Fighting subsided in war-torn Gaza Monday at the start of the Muslim holiday of Eid al-Fitr as world powers ramped up pressure on the warring sides to immediately end their 21-day confrontation.
US President Barack Obama during the night phoned Israeli Prime Minister Benjamin Netanyahu to demand an "immediate, unconditional humanitarian ceasefire", in a call echoed several hours later by the UN Security Council.
As diplomatic efforts intensified to broker an end to the bloodletting which has claimed over a thousand lives, both sides appeared to have settled into an undeclared ceasefire arrangement with the skies over Gaza calm for a second night running.
The army said only one rocket had struck Israel since midnight, hitting the southern port city of Ashkelon, while in Gaza, an AFP correspondent confirmed there had been no Israeli air strikes during the night.
Military spokesman General Moti Almoz described the overnight calm as "an unlimited lull" but warned that the army was ready to resume its activity at any time.
Shortly afterwards, two Palestinians, including four-year-old Samih Ijneid, were killed when Israeli tanks opened fire near the northern town of Jabaliya, emergency services spokesman Ashraf al-Qudra said.
Three other Palestinians succumbed to their wounds during the night, raising the overall death toll in Gaza to 1,037.
Israeli warplanes also fired on targets in Gaza City as well as in northern and central Gaza, but nobody was reported injured.
'Eid of martyrs'
There was little mood for celebration in Gaza City as the three-day festival of Eid al-Fitr that ends the holy fasting month of Ramadan got under way.
Several hundred men, women and children arrived for early-morning prayers at the Al-Omari mosque, bowing and solemnly whispering their worship.
But instead going to relatives' houses to feast, most went straight home while some went to cemeteries to pay their respects to the dead.
Among them was Ahed Shamali whose 16-year-old son who was killed by a tank shell several days ago.
"He was just a kid," he said, standing by the grave. "This is the Eid of the martyrs."
"After the destruction and war we've seen here, there's no Eid for us now," said a 44-year-old man who gave his name only as Issa.
Meanwhile in Jerusalem's Al-Aqsa mosque, some 45,000 worshippers rallied in support of war-torn Gaza as they gathered for the Eid prayers, police and an AFP correspondent said.
"Our blood for Gaza," they chanted, many of them wearing black T-shirts emblazoned with logos reading: "Gaza, supporting you is our Eid" and "We are all Gaza."
Several hours earlier, the UN Security Council appealed for both sides to accept an "immediate and unconditional humanitarian ceasefire" to permit the urgent delivery of aid, in a non-binding statement which elicited disappointment from the Palestinian envoy.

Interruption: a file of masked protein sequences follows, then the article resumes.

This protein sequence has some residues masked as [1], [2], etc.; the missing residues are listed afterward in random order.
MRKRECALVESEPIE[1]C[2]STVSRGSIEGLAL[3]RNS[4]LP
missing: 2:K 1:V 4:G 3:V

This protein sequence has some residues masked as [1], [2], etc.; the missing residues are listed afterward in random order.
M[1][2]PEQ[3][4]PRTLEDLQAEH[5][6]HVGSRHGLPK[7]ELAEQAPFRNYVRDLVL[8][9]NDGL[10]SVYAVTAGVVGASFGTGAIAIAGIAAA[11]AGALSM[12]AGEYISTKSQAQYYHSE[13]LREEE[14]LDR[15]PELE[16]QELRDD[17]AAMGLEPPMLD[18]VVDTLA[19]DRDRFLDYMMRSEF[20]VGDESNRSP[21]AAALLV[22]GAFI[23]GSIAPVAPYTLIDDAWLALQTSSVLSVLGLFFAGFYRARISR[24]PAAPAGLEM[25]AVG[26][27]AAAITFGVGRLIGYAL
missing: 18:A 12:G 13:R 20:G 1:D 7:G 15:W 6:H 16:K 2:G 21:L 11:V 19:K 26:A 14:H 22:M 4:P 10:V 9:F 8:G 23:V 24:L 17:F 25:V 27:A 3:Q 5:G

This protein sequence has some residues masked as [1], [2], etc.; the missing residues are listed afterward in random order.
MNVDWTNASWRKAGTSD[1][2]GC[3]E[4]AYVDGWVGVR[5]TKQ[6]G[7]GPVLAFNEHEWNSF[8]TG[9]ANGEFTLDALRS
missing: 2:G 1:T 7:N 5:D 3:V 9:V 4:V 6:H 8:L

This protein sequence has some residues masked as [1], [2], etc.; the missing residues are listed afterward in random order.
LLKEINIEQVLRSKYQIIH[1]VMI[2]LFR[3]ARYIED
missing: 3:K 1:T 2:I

The UN statement came after Obama phoned Netanyahu to stress "the strategic imperative" of implementing an immediate humanitarian truce.
The diplomatic pressure increased after both Israel and Hamas had observed a 12-hour lull on Saturday.
Although Israel initially responded to an international demand to extend the ceasefire, holding its fire for another 14 hours, Hamas snubbed the call and continued firing rockets over the border, one of which killed a soldier.
Several hours after Israel resumed its operations, Hamas made a belated call for a 24-hour ceasefire which never materialised.
But overnight, calm appeared to have been restored with both sides apparently respecting an unspoken lull, although there was no formal announcement to that effect.
Diplomatic row brewing
Despite the relative calm on the ground, a diplomatic row was brewing between Israel and Washington over US efforts to end the violence, which on Friday saw the Israeli cabinet unilaterally rejecting a truce proposal laid out by US Secretary of State John Kerry.
"Very senior officials in Jerusalem described the proposal that Kerry put on the table as a 'strategic terrorist attack'," Ari Shavit wrote in Haaretz, saying the anger was over his decision to reportedly formulate an initiative along the lines proposed by Hamas allies Turkey and Qatar.
The decision "to go hand in hand with Qatar and Turkey, and formulate a framework amazingly similar to the Hamas framework, was catastrophic. It put wind in the sails of Hamas' political leader Khaled Meshaal," he said.
"Israel was very close last night to a decision to announce a unilateral ceasefire," wrote Nahum Barnea in the top-selling Yediot Aharonot.
"And then came Obama’s telephone call to Netanyahu, and the tension between the Israeli government and the US administration turned into a crisis, which is now threatening to disrupt the path to a ceasefire," he wrote.